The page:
First come, first served Jan. 28 for PGP sponsorship applications

Angela Princewill

January 10, 2018

For those who have been anxiously hoping to bring a parent or grandparent into the country, now’s the time to apply, says Toronto family and immigration lawyer Angela Princewill.

Immigration, Refugees and Citizenship Canada announced that it will reopen expressions of interest at noon on Jan. 28 and will accept the first 20,000 individuals who submit a form online.

The Parent Grandparent Program (PGP), allows Canadian citizens and permanent residents to sponsor family members for permanent residence.

“It’s now a first-come, first-served basis,” says Princewill, principal of AP Lawyers.

She tells that the government introduced a lottery system last year, which was intended to be fairer, but it abandoned that approach after receiving so many complaints.

Princewill says other changes have also been introduced to the process. For example, proof of status in Canada is now being requested, she says.

“They have also increased the number of applications that they will accept. On that basis at least, we’re hoping many more people will have a chance to actually sponsor their family members,” Princewill says.

In 2015, only 5,000 applications were accepted, so this year’s 20,000 is a significant boost, she says, which illustrates that the importance of unifying family members is acknowledged in the legislation.

But that’s still cold comfort for those who want to sponsor a parent and miss the one opportunity they have this year, Princewill says.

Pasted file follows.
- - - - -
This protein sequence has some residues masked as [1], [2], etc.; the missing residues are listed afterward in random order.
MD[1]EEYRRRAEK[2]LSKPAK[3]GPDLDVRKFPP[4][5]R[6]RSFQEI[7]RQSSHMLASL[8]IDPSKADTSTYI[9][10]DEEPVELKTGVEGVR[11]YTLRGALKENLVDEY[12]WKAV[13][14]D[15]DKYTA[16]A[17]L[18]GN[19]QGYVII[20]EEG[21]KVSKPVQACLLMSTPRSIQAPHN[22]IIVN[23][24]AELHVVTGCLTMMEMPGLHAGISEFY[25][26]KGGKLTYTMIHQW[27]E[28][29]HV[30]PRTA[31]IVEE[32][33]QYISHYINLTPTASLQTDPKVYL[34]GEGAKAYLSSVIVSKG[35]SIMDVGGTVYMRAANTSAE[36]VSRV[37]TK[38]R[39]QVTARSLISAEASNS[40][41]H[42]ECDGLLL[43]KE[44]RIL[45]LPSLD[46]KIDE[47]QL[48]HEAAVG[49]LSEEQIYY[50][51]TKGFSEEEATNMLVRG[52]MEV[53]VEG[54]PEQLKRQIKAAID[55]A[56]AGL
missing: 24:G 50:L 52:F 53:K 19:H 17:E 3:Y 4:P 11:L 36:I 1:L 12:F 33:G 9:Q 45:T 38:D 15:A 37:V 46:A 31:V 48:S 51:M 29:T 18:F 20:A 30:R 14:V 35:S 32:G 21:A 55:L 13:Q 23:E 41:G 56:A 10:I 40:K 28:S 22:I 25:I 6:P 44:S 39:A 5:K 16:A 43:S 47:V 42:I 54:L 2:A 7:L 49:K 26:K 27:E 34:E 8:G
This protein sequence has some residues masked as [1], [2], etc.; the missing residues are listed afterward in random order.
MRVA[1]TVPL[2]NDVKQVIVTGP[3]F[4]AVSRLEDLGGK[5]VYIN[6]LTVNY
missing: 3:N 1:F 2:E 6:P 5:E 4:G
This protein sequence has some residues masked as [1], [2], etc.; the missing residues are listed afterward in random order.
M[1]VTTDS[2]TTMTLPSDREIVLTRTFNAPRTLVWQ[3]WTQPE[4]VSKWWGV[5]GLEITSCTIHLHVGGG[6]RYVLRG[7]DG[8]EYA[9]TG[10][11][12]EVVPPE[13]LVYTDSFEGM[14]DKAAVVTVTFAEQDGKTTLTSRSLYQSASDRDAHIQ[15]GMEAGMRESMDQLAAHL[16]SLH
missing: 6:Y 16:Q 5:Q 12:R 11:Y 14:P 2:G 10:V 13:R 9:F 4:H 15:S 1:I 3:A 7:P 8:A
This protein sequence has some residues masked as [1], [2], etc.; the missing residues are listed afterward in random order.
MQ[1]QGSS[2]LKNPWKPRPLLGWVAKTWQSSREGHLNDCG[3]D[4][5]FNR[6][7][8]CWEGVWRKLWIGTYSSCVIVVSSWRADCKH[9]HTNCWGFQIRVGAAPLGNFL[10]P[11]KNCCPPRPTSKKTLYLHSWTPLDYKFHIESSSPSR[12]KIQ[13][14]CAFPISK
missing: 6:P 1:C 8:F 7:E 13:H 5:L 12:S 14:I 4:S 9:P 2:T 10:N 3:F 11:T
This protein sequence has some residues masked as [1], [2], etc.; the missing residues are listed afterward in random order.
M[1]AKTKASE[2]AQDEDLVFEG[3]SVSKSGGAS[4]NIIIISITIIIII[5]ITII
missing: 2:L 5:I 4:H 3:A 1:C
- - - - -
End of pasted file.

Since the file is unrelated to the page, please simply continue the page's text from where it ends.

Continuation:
Because time is such an important factor, those hoping to sponsor family members need to be prepared and ensure they have all the necessary information ready before they sit down in front of the computer on Jan. 28, she says.

“You want to make sure you submit the right information,” says Princewill, “because the government is also trying to implement measures to address the concern of duplicate applications so that nobody has an advantage in the lottery system.”

That includes simple things, such as ensuring the dates and other information submitted on the form are correct, she says.

It’s also vital that sponsors have proof of their status in Canada on hand, says Princewill. That could include a permanent resident card, record of landing, citizenship certificate, Canadian birth certificate for those born in Canada, or a Canadian passport.

“It’s going to go down to the nanosecond because the computer is going to have to determine the first 20,000 applicants,” she says.

Submitting the “interest to sponsor” form is just the first step in the process, says Princewill. Those invited will then be vetted to ensure eligibility, which includes minimum income requirements. She says sponsors should ensure they meet that threshold before beginning the process.

For those invited to proceed to the next step, they will only have 60 days to prepare all the necessary documentation, she says. That why it’s critical that they’re organized and have everything they need in advance.

“Overall, the program is getting better,” Princewill says. “Compared to what it was like several years ago, it’s impressive. The backlog has been significantly reduced, and applications are being processed much faster.

“The idea is to manage the wait times. We’re going from a period of sponsorship of seven or eight years, and now they’re bringing it down to two.”

She says applicants should be very careful when submitting information.

“In the race to apply, people have to make sure they correctly enter the data, because it’s really very difficult to make changes once you’ve submitted the information,” says Princewill, whose experience with Canada’s immigration system allows her to help clients through a variety of programs, including PGP.